For a lot of manga readers, the attempts at creating manga-style comics here in the U.S. have only very occasionally been successful (Chynna Clugston being one woman who’s pulled it off.) All too often, creators adopt the style without understanding it, almost as if they say to themselves, “Ok, big eyes, simplified heads, and the occasional blush, and boom! Manga.” Of course, that misses an enormous amount of what makes manga appealing and unique. So, when Tokyopop launched its new line of manga from U.S. creators, many manga readers were and are dubious. Happily, I can report that the folks they’ve got creating these titles know what they’re doing – they’re obviously fans and take their time both paying homage to the original Japanese traditions as well as really making them their own.
Off*beat is a great example. While the presentation has all of the trademarks of a shojo manga with BL tendencies, it also feels very American. Most notable is the setting – the background is pure U.S. city, specifically Brooklyn, and all of the incidents of traveling really drive the point home that we’re not in Tokyo. At the same time, the story really does mirror some classic shojo set ups. Tory, a smart but relatively lonely teenager, becomes more than a little intrigued by his silent, private new neighbor Colin. In the way that curiosity can become a minor obsession, Tory notices that no one ever seems to be home next door, that Colin is frequently ill but never seems to suffer consequences for it. In place of a family he is watched by a mysterious, middle-aged guardian. Colin himself is silent to the point of being a ghost and seems very resistant to forming any friendships with anyone, let alone Tory. At first Tory’s behavior borders on stalking, but as he keeps researching he starts to realize that it’s really not all in his head. There is definitely something going on next door, and maybe he shouldn’t poke his nose in where it doesn’t belong. Then again, like any good researcher, he can’t let it go until he finds the truth. It’s unclear just what Tory feels for Colin, and in fine Japanese tradition, he doesn’t yet know how to articulate it himself nor is it likely to be resolved any time soon. That kind of tension has been fodder for many a successful shojo title, and I for one am very curious to see how the series will play out. Jen Lee Quick’s art certainly borrows from manga’s conventions but is also very much her own, and the combination works.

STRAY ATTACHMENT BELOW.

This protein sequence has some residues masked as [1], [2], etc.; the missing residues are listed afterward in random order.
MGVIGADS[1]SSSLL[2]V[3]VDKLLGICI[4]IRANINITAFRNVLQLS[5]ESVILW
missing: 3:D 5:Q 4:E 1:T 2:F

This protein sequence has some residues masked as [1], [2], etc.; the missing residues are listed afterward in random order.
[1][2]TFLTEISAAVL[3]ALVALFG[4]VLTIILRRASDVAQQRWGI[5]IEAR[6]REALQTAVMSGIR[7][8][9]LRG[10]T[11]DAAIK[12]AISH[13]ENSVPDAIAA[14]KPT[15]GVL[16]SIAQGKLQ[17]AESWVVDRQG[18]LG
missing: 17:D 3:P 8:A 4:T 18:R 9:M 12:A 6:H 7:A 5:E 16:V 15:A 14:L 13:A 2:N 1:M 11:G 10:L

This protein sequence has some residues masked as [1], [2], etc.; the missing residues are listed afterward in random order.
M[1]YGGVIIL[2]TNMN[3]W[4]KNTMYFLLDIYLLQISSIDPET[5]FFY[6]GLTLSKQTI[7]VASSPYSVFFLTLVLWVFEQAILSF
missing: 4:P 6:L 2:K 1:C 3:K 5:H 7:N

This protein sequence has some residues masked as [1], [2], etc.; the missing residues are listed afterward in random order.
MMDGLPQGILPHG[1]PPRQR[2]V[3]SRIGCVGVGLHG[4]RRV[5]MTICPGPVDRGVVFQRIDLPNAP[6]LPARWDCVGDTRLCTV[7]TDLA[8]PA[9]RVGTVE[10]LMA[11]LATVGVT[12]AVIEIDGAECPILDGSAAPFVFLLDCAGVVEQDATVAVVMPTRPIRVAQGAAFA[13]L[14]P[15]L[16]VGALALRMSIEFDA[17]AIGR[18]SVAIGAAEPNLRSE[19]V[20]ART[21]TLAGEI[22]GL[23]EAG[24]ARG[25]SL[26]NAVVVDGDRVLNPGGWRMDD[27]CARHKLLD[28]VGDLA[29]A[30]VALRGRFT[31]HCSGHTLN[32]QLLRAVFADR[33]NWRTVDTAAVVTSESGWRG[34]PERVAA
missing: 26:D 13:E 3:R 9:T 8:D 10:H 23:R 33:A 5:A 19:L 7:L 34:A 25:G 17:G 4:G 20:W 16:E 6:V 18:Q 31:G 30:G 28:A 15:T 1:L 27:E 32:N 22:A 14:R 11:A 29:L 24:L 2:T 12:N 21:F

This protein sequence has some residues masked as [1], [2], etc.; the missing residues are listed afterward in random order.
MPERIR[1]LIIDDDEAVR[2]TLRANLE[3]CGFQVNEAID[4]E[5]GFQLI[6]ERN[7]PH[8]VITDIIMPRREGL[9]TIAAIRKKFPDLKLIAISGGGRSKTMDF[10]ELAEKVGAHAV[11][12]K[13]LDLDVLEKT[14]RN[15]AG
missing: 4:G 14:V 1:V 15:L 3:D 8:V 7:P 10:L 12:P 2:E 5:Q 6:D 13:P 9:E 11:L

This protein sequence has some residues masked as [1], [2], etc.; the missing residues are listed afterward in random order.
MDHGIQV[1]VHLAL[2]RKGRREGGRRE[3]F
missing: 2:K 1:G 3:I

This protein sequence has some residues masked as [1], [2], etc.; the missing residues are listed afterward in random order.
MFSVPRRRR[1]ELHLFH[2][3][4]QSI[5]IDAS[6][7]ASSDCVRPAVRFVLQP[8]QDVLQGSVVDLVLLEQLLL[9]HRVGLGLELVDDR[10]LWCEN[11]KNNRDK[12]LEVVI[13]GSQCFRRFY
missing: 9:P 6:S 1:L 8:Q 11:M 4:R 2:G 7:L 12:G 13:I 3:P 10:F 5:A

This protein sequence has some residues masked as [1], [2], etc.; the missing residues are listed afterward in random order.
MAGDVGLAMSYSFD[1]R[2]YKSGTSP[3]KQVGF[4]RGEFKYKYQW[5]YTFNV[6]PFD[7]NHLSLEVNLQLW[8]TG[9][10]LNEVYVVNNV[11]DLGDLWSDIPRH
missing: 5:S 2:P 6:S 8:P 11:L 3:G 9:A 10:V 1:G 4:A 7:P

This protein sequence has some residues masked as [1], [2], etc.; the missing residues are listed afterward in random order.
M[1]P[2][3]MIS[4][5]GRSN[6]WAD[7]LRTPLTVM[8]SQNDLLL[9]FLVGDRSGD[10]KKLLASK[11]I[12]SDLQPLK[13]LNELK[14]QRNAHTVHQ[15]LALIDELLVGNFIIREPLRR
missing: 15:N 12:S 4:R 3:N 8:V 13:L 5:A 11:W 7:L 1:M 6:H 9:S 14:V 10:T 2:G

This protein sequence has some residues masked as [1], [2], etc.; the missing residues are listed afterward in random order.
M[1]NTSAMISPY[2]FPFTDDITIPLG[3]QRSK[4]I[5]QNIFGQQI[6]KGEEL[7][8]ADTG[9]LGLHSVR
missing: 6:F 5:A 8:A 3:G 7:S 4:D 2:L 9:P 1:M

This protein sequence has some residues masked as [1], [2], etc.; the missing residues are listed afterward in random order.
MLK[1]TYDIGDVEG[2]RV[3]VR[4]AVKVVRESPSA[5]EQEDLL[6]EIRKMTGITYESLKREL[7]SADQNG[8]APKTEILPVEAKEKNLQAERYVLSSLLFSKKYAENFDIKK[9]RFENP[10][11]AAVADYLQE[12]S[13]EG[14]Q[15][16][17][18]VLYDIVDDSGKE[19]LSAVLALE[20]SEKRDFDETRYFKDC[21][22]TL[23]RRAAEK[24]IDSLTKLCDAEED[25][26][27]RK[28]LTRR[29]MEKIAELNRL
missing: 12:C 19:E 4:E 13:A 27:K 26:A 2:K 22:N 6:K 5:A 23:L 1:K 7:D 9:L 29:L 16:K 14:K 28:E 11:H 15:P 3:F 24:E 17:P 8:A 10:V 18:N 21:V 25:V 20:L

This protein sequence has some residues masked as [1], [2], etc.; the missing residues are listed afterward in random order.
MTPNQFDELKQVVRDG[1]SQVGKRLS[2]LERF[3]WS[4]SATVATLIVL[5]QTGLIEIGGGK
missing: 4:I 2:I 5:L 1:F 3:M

Off*beat, vol. 1
By Jen Lee Quick